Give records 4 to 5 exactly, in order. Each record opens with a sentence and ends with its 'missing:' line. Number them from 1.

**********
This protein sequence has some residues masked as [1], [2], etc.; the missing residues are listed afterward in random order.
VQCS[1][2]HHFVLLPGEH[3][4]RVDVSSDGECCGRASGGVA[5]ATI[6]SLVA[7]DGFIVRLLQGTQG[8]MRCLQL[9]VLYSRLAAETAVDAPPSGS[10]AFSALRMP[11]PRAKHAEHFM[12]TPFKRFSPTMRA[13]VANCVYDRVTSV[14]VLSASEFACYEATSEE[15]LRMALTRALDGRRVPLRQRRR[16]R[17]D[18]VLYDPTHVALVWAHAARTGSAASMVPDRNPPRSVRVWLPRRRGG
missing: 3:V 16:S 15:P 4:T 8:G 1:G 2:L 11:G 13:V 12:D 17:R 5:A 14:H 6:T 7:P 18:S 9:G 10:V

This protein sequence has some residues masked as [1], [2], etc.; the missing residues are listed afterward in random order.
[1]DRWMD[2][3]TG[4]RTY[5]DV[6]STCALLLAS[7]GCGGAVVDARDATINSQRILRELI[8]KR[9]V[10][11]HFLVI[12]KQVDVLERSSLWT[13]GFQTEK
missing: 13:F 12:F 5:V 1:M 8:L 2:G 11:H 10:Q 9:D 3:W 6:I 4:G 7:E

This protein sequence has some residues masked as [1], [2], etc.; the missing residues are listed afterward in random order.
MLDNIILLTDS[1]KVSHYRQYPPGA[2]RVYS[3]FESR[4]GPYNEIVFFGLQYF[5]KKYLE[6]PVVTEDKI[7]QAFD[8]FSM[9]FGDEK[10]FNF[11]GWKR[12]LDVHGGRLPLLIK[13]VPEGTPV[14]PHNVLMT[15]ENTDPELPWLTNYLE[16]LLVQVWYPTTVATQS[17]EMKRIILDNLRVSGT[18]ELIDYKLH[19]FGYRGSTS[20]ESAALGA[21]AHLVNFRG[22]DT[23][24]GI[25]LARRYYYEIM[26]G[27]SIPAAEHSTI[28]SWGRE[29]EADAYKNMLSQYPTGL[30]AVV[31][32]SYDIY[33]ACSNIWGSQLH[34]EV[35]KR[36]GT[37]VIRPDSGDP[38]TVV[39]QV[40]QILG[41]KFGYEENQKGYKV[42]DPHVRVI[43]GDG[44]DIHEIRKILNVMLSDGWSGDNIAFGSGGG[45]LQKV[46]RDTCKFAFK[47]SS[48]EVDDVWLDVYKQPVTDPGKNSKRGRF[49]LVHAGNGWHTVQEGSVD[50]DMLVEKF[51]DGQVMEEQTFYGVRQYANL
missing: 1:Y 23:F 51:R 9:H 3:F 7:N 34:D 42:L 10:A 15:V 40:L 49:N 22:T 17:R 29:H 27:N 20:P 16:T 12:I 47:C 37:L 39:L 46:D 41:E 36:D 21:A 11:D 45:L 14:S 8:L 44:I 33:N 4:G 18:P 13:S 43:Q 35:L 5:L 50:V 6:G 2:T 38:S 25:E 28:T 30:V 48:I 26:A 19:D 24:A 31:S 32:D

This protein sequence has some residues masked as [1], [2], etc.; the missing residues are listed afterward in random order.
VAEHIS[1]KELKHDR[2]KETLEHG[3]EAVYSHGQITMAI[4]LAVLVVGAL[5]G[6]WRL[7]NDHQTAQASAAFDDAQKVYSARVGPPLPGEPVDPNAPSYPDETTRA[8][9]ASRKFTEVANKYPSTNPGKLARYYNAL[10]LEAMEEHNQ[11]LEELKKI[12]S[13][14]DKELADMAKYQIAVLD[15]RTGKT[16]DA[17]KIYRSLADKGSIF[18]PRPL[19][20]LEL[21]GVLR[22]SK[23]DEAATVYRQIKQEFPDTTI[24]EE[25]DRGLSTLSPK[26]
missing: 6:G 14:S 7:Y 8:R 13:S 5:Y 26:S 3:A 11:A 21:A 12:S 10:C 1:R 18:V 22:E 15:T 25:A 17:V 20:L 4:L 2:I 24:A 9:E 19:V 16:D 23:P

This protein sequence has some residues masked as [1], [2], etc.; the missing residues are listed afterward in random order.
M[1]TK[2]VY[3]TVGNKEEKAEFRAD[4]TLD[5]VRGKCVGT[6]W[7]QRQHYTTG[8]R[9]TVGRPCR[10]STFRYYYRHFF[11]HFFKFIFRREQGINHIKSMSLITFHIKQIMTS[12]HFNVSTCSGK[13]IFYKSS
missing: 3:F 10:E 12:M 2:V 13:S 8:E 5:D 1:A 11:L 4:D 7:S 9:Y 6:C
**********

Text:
This protein sequence has some residues masked as [1], [2], etc.; the missing residues are listed afterward in random order.
VAEHIS[1]KELKHDR[2]KETLEHG[3]EAVYSHGQITMAI[4]LAVLVVGAL[5]G[6]WRL[7]NDHQTAQASAAFDDAQKVYSARVGPPLPGEPVDPNAPSYPDETTRA[8][9]ASRKFTEVANKYPSTNPGKLARYYNAL[10]LEAMEEHNQ[11]LEELKKI[12]S[13][14]DKELADMAKYQIAVLD[15]RTGKT[16]DA[17]KIYRSLADKGSIF[18]PRPL[19][20]LEL[21]GVLR[22]SK[23]DEAATVYRQIKQEFPDTTI[24]EE[25]DRGLSTLSPK[26]
missing: 6:G 14:S 7:Y 8:R 13:S 5:Y 26:S 3:A 11:A 21:A 12:S 10:C 1:R 18:V 22:E 15:T 25:A 17:V 20:L 4:L 2:I 24:A 9:E 19:V 16:D 23:P

This protein sequence has some residues masked as [1], [2], etc.; the missing residues are listed afterward in random order.
M[1]TK[2]VY[3]TVGNKEEKAEFRAD[4]TLD[5]VRGKCVGT[6]W[7]QRQHYTTG[8]R[9]TVGRPCR[10]STFRYYYRHFF[11]HFFKFIFRREQGINHIKSMSLITFHIKQIMTS[12]HFNVSTCSGK[13]IFYKSS
missing: 3:F 10:E 12:M 2:V 13:S 8:E 5:D 1:A 11:L 4:D 7:S 9:Y 6:C